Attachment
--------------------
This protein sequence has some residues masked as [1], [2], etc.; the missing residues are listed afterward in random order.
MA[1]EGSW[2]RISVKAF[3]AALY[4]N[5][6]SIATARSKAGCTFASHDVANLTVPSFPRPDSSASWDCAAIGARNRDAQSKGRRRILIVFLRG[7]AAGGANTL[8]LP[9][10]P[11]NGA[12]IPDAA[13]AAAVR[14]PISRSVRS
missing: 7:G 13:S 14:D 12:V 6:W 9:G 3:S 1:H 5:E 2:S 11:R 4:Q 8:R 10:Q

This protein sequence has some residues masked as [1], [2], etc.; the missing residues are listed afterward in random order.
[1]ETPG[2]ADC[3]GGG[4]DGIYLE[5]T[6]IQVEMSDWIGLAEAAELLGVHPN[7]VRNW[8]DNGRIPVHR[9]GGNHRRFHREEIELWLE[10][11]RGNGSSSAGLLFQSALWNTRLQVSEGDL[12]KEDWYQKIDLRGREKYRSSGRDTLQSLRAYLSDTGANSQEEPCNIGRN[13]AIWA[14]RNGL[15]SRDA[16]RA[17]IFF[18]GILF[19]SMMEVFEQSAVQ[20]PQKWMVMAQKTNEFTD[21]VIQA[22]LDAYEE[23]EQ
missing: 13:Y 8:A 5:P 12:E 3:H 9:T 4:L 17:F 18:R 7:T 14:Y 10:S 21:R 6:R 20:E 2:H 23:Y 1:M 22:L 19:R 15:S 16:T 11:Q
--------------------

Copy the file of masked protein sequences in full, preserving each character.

This protein sequence has some residues masked as [1], [2], etc.; the missing residues are listed afterward in random order.
MA[1]EGSW[2]RISVKAF[3]AALY[4]N[5][6]SIATARSKAGCTFASHDVANLTVPSFPRPDSSASWDCAAIGARNRDAQSKGRRRILIVFLRG[7]AAGGANTL[8]LP[9][10]P[11]NGA[12]IPDAA[13]AAAVR[14]PISRSVRS
missing: 7:G 13:S 14:D 12:V 6:W 9:G 3:S 1:H 5:E 2:S 11:R 4:Q 8:R 10:Q

This protein sequence has some residues masked as [1], [2], etc.; the missing residues are listed afterward in random order.
[1]ETPG[2]ADC[3]GGG[4]DGIYLE[5]T[6]IQVEMSDWIGLAEAAELLGVHPN[7]VRNW[8]DNGRIPVHR[9]GGNHRRFHREEIELWLE[10][11]RGNGSSSAGLLFQSALWNTRLQVSEGDL[12]KEDWYQKIDLRGREKYRSSGRDTLQSLRAYLSDTGANSQEEPCNIGRN[13]AIWA[14]RNGL[15]SRDA[16]RA[17]IFF[18]GILF[19]SMMEVFEQSAVQ[20]PQKWMVMAQKTNEFTD[21]VIQA[22]LDAYEE[23]EQ
missing: 13:Y 8:A 5:P 12:E 3:H 9:T 4:L 17:F 18:R 7:T 14:Y 10:S 21:R 6:R 20:E 2:H 23:Y 1:M 22:L 19:R 15:S 16:T 11:Q